The apparent suicide of a teenage girl in Aceh should prompt officials to rethink harsh penalties imposed by sharia, a member of the National Commission on Violence against Women ( Komnas Perempuan ) says.
The dead girl, identified as 16-year-old PE, was at a concert in Langsa, Aceh, on Sept. 3 when sharia police apprehended her during a raid and harangued her in public for allegedly engaging in prostitution.
PE’s story was picked up the next day by local media outlets, some of whom identified the girl by her full name and repeated the allegations of the sharia police.
The body of PE was discovered in her room on Sept. 6. She apparently committed suicide by hanging herself.
“This incident has created a good opportunity for the leaders of Aceh and the rest of Indonesia to rethink the use of moralistic laws,” Komnas Perempuan commissioner Andy Yentriyani said on Thursday.
Sharia, which was introduced in Aceh in 2002, imposes strict limits on what people are allowed to do in public.
One statute, for example, prohibits khalwat, or public displays of affection between unmarried men and women. Other laws forbid maisir ( gambling ) and khamar ( the consumption of alcoholic beverages ).
People allegedly violating Aceh’s sharia laws are tried at sharia courts, which are authorized to impose judgements and administer sentences, which are typically executed after Friday prayers outside of mosques.
Most of the punishments levied by the sharia courts involve public whippings.
According to Feri Kusuma, who heads a watchdog desk at the Commission for Missing Persons and Victims of Violence ( Kontras ), the application of sharia in Aceh was prone to abuse.
For example, Feri said, sharia in Aceh has never applied equally to all residents.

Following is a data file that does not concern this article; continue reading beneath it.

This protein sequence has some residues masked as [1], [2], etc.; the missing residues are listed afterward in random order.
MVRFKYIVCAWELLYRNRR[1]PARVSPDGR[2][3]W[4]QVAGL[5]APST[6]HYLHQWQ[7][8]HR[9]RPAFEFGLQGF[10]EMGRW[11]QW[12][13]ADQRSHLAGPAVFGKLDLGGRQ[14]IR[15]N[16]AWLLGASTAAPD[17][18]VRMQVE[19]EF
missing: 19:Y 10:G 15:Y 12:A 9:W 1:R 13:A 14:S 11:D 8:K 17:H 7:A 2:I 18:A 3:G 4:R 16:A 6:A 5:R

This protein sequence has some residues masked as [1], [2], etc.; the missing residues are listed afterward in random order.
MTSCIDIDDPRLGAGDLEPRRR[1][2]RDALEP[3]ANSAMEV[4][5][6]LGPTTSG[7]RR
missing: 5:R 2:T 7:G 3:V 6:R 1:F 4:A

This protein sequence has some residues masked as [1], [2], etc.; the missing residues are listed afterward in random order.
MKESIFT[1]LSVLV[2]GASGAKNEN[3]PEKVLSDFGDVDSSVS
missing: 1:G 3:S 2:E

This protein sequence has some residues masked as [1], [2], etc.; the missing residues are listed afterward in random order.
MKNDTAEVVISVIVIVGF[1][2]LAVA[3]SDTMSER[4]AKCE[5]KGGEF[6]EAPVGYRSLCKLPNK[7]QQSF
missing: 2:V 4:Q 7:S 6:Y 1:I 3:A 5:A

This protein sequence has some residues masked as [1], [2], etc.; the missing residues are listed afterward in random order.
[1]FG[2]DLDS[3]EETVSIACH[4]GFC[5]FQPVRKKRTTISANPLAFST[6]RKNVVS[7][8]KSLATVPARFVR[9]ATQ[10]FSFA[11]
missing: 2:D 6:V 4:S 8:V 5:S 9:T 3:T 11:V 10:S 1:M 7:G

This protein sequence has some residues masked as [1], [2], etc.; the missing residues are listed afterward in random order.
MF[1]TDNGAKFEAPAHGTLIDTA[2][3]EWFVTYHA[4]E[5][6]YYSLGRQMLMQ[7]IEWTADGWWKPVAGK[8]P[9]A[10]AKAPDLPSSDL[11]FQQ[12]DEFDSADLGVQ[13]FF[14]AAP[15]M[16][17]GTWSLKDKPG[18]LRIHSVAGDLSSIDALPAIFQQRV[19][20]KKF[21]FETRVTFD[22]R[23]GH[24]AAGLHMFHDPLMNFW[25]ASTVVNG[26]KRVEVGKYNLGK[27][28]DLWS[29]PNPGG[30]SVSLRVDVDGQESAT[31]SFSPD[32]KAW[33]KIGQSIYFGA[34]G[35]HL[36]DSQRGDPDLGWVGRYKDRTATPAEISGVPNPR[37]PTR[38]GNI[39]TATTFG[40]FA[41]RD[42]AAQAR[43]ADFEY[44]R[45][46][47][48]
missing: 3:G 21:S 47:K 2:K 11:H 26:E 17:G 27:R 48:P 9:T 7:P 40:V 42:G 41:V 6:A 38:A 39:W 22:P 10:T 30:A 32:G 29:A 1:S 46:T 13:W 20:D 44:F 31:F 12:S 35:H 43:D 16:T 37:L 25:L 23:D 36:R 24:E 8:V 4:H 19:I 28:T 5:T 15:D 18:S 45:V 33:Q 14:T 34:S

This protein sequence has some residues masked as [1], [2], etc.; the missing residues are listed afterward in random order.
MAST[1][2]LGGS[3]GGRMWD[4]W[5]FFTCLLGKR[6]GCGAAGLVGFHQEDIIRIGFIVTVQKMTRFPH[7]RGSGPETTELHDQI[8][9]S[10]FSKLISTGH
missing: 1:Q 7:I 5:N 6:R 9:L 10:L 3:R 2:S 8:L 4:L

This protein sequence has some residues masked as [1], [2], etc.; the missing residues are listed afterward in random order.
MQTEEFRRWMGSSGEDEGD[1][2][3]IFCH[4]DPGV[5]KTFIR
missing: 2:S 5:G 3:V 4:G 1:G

Feri told The Jakarta Post that Aceh Police officers and Indonesian Military troops often tagged along with sharia police on raids to ensure that their peers were not arrested.
“As a result, not a single police officer or TNI member has ever been whipped,” Feri said.
Aceh’s sharia police also allegedly enforced laws arbitrarily, Feri said. For instance, hundreds of women were censured by sharia police in 2010 for wearing tight pants or jeans in Banda Aceh.
The sharia police told the women to be “ashamed”, ordering them to change into more modest clothing, Feri said.
Andy took exception to such intervention. “Clothes are part of a person’s right to expression. It’s dangerous when a government declares that a dress code reflects a person’s character.”
The sharia police have also allegedly abused their authority, as in January 2010, when sharia police detained and raped a 20-year-old college student in East Aceh who was on her way to pick up her younger sister from school.
In another example, sharia police detained 60 people after a punk rock concert on Dec. 10, shaving the Mohawks of the men arrested, claiming that their hairstyle insulted Islamic tradition.
The women who were arrested were given bob haircuts by the sharia police.
The punks were then required to bathe in a nearby lake and perform communal prayers.
All of these incidents should serve as a wake-up call for the government to reform sharia in Aceh, Feri said.
“The laws in Aceh should be revised so that they don’t end up violating human rights, which is very often what they do,” Feri said. ( png )